Does God Answer Our Prayers?

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Photo by Stefan Kunze on Unsplash

If you’ve ever been to a church service or listened to a Christian radio station, you may have heard a testimony like the following: “Our child was seriously ill, and the doctors gave us an extremely negative prognosis, but we did not give up. We prayed and prayed, and everyone we knew prayed for a healing, and God answered our prayers. Our child recovered and is healthy and strong today. God is good. Praise God!”

I, too, have heard similar versions of this story on numerous occasions. As a result, I have faith in God, and I praise Him for His healing powers and His answers to prayers. About two years ago, however, I experienced this story with a distinctly different outcome.

On her 30th birthday (December 21), our older daughter, Maria, complained of a terrible headache, what she imagined to be a migraine, though she had never experienced migraines before. She visited her doctor, but her pain persisted. Days later, we brought her to an emergency facility; again, the treatment offered did not help. On Christmas Day, she lost her vision in one eye, so we called an ambulance and brought her to the hospital. Within 30 days, Maria was gone.

Initially, the hospital doctors were puzzled by Maria’s problems, and they described her as a “diagnostic dilemma.” After numerous tests and procedures, they finally figured out that she had breast cancer and that it had spread to her brain. By then, however, the damage had been done, and they could do nothing to save her. Maria is now in heaven.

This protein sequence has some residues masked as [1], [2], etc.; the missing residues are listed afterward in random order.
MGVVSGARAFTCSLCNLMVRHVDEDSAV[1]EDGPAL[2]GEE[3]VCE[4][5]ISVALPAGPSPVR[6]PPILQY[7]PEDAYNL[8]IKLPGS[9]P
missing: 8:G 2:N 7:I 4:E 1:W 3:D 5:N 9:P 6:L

But wait. That can’t be true. We prayed for her healing. Everyone prayed for her recovery. Yet Maria did not survive. So did God not answer our prayers? This is the question I ponder today.

In John 15:7, Jesus said, “If you remain in me and my words remain in you, ask whatever you wish, and it will be given you.”

Earlier, in John 14:14, Jesus also said, “You may ask me for anything in my name, and I will do it.” Thus, I have to admit I am puzzled by the outcome in Maria’s case.

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Photo by Aaron Burden on Unsplash

In my quest to understand, I recall other similar stories of loss in the Bible. David, described as a “man after God’s own heart” (1 Samuel 13:14), also endured a difficult situation with his child. The son that David had as a result of his adulterous relationship with Bathsheba became seriously sick. Naturally, David “pleaded with God for the child” (2 Samuel 12:16). Unfortunately, the boy died, and the prophet Nathan explained that the boy’s death was a punishment for David’s sin with Bathsheba (2 Samuel 12: 11:19).

The book of Job chronicles another tragic loss of life. Regarding Job, God says: “there is no one on earth like him; he is blameless and upright, a man who fears God and shuns evil” (Job 1:8). The text also says that Job often prayed for his seven sons and three daughters. Yet, in that same chapter, we read that all of Job’s children died in the midst of a terrible storm. In this case, though, Job was not being punished for his sin. Instead, God allowed Satan to test Job’s faithfulness by taking away his children and his possessions (Job 1:9–19).